Google is surfacing Texas shooter misinformation in search results — thanks also to Twitter

Google has once again been called out for algorithmically encouraging the spread of dubious, politically charged speculation and misinformation around a topical news event.

In the latest instance of the algorithmic amplification of misinformation, the news event in question is a shooting in a Texas church on Sunday. Authorities have identified 26-year-old Devin Patrick Kelley as the perpetrator.

Users of Google’s search engine who conduct internet searches for queries such as “who is Devin Patrick Kelley?” — or just do a simple search for his name — can be exposed to tweets claiming the shooter was a Muslim convert; or a member of Antifa; or a Democrat supporter…

The core issue is that Google is prominently placing unverified claims high up in its hierarchy of relevance-ranked data — aka “Google search results” — which the company has itself previously likened to a library index of truthful data. (Albeit it’s demonstrably a pretty skew-able index when your passing “oracle of truth” can be Julian Assange’s Twitter feed… ).

The section where this content is being embedded within Google’s search results is powered by its access to Twitter’s firehose of tweets, combined, it says, with its own ranking algorithms — which apparently also favor the kind of wild, clickbait-y and unverified claims that have been shown to spread like wildfire on Facebook (aka fake news).

The dynamic handful of tweets that Google’s algorithms choose to showcase within search results are sometimes labeled “Popular on Twitter” (or else just “on Twitter”).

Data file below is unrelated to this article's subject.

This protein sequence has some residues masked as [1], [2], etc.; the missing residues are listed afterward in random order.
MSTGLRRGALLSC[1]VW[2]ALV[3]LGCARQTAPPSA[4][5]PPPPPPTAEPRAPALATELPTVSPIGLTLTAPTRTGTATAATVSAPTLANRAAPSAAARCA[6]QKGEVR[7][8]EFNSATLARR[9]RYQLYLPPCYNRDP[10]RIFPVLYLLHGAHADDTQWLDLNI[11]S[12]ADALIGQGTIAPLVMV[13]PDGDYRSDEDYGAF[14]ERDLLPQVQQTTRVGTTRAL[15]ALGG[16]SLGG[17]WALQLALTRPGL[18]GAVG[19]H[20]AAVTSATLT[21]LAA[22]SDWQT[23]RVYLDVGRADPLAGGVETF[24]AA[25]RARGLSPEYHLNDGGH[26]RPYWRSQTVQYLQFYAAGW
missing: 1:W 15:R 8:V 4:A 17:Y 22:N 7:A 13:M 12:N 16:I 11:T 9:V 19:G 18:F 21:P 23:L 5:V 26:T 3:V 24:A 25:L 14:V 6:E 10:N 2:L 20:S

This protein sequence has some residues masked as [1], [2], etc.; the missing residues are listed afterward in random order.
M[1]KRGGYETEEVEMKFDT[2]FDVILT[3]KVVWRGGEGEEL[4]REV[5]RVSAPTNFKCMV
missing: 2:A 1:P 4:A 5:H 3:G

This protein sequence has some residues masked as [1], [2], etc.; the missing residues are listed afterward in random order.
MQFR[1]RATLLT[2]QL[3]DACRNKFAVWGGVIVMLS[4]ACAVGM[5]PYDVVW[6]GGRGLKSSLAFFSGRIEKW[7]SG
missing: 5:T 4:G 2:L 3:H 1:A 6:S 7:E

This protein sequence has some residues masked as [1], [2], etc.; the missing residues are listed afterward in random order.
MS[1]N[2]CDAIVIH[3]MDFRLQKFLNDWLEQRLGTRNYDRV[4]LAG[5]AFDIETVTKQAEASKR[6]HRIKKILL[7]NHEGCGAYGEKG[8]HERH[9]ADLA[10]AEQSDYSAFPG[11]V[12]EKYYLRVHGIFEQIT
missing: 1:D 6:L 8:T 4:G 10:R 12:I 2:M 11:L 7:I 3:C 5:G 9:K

They do appear below a “Top Stories” section, which sits at the top of results. But the Twitter content is still very prominently displayed near the top of Google search results — meaning internet searchers looking for genuine information around a developing news story may well be being unwittingly exposed to entirely unverified claims, including maliciously motivated, politically charged misinformation.

(On that wider topic, Google, Twitter and Facebook have all been giving evidence to Congress this month about how their platforms were — and still are being — manipulated as part of Russian political disinformation campaigns targeting U.S. voters.)

Asked about the Texas-related misinformation it’s algorithmically surfacing now, a spokesperson for Google provided us with the following statement: “The search results appearing from Twitter, which surface based on our ranking algorithms, are changing second by second and represent a dynamic conversation that is going on in near real-time.

“For the queries in question, they are not the first results we show on the page. Instead, they appear after news sources, including our Top Stories carousel which we have been constantly updating. We’ll continue to look at ways to improve how we rank tweets that appear in search.”

At the time of writing Twitter had not responded to a request for comment.

It’s not clear to what extent Twitter’s platform is feeding Google’s ranking algorithms at this point, i.e. via the dynamics at play on its own platform that can amplify certain tweets — such as bot networks working together to retweet particular politically charged content to try to get it trending. But it seems likely that the workings and dynamics of both platforms are at least partially involved in surfacing this content.